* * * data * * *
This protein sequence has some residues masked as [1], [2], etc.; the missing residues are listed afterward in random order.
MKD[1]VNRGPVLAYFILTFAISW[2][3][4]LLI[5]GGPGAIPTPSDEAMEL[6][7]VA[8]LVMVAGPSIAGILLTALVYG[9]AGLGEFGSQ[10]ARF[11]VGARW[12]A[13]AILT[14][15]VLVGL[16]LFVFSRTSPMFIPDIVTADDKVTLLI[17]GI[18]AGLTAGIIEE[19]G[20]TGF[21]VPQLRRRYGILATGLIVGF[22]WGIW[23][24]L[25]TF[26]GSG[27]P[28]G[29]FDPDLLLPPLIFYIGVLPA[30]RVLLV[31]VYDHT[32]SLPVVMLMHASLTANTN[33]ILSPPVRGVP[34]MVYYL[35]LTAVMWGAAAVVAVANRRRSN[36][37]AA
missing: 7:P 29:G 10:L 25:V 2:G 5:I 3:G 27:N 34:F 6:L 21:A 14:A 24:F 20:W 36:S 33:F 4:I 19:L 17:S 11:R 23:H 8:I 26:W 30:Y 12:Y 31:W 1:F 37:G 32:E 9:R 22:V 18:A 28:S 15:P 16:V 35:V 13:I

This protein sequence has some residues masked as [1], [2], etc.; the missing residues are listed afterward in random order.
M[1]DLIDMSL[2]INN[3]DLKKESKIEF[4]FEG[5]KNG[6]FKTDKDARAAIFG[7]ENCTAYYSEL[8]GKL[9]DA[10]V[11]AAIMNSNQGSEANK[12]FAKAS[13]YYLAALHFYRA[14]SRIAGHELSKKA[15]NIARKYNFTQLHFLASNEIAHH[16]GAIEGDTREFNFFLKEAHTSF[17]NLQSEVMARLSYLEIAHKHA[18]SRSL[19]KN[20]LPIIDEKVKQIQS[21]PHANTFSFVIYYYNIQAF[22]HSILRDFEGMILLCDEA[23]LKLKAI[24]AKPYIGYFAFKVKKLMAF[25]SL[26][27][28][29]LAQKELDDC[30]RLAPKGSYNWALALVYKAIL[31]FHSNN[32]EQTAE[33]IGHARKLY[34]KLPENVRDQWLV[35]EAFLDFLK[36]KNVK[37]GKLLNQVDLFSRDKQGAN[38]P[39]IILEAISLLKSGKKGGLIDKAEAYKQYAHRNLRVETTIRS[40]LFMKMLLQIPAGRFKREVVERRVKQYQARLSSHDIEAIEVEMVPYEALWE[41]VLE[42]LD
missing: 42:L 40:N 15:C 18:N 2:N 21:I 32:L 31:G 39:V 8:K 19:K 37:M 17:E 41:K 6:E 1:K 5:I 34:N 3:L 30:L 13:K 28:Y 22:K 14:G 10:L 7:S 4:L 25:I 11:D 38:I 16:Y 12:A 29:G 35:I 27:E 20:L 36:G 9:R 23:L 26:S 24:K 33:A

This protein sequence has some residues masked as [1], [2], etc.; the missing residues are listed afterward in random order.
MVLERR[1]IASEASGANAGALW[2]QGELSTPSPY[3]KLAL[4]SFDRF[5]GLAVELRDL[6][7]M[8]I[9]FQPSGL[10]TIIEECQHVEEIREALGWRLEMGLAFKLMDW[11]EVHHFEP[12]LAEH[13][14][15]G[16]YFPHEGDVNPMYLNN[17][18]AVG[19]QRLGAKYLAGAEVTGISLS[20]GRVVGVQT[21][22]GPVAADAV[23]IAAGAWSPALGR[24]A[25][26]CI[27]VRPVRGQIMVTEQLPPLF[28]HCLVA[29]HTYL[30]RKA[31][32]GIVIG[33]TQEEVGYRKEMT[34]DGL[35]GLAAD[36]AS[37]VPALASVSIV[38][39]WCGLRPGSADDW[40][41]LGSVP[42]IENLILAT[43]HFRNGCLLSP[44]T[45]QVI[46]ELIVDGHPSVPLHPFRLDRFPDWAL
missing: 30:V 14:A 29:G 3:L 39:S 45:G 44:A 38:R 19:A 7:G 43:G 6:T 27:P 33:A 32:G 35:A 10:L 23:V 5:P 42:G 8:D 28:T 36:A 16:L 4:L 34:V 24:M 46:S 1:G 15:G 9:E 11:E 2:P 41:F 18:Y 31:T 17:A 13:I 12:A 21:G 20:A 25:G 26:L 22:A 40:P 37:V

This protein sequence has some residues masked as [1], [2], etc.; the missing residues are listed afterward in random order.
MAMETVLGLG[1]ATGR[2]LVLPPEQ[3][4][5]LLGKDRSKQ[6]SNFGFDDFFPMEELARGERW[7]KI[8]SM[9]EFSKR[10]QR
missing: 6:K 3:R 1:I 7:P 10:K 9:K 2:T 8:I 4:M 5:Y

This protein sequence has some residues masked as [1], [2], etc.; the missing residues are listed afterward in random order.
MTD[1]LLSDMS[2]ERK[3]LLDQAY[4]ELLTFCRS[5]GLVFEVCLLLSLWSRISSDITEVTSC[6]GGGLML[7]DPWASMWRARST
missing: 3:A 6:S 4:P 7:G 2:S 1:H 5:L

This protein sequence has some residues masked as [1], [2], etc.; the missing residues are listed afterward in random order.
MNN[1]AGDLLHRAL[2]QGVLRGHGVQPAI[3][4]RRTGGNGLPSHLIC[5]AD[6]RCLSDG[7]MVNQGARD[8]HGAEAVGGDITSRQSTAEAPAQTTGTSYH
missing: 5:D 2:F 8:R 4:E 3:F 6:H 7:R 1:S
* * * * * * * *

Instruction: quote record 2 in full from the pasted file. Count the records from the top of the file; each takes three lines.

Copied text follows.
This protein sequence has some residues masked as [1], [2], etc.; the missing residues are listed afterward in random order.
M[1]DLIDMSL[2]INN[3]DLKKESKIEF[4]FEG[5]KNG[6]FKTDKDARAAIFG[7]ENCTAYYSEL[8]GKL[9]DA[10]V[11]AAIMNSNQGSEANK[12]FAKAS[13]YYLAALHFYRA[14]SRIAGHELSKKA[15]NIARKYNFTQLHFLASNEIAHH[16]GAIEGDTREFNFFLKEAHTSF[17]NLQSEVMARLSYLEIAHKHA[18]SRSL[19]KN[20]LPIIDEKVKQIQS[21]PHANTFSFVIYYYNIQAF[22]HSILRDFEGMILLCDEA[23]LKLKAI[24]AKPYIGYFAFKVKKLMAF[25]SL[26][27][28][29]LAQKELDDC[30]RLAPKGSYNWALALVYKAIL[31]FHSNN[32]EQTAE[33]IGHARKLY[34]KLPENVRDQWLV[35]EAFLDFLK[36]KNVK[37]GKLLNQVDLFSRDKQGAN[38]P[39]IILEAISLLKSGKKGGLIDKAEAYKQYAHRNLRVETTIRS[40]LFMKMLLQIPAGRFKREVVERRVKQYQARLSSHDIEAIEVEMVPYEALWE[41]VLE[42]LD
missing: 42:L 40:N 15:C 18:N 2:N 21:I 32:L 31:G 39:V 8:K 19:K 37:M 17:E 41:K 6:E 1:K 5:I 34:N 3:L 30:L 13:K 28:Y 22:K 14:G 10:L 7:S 4:L 25:I 11:D 38:I 16:Y 12:A 29:G 35:I 27:E 20:L 36:G 9:R 23:L 26:S 24:K 33:A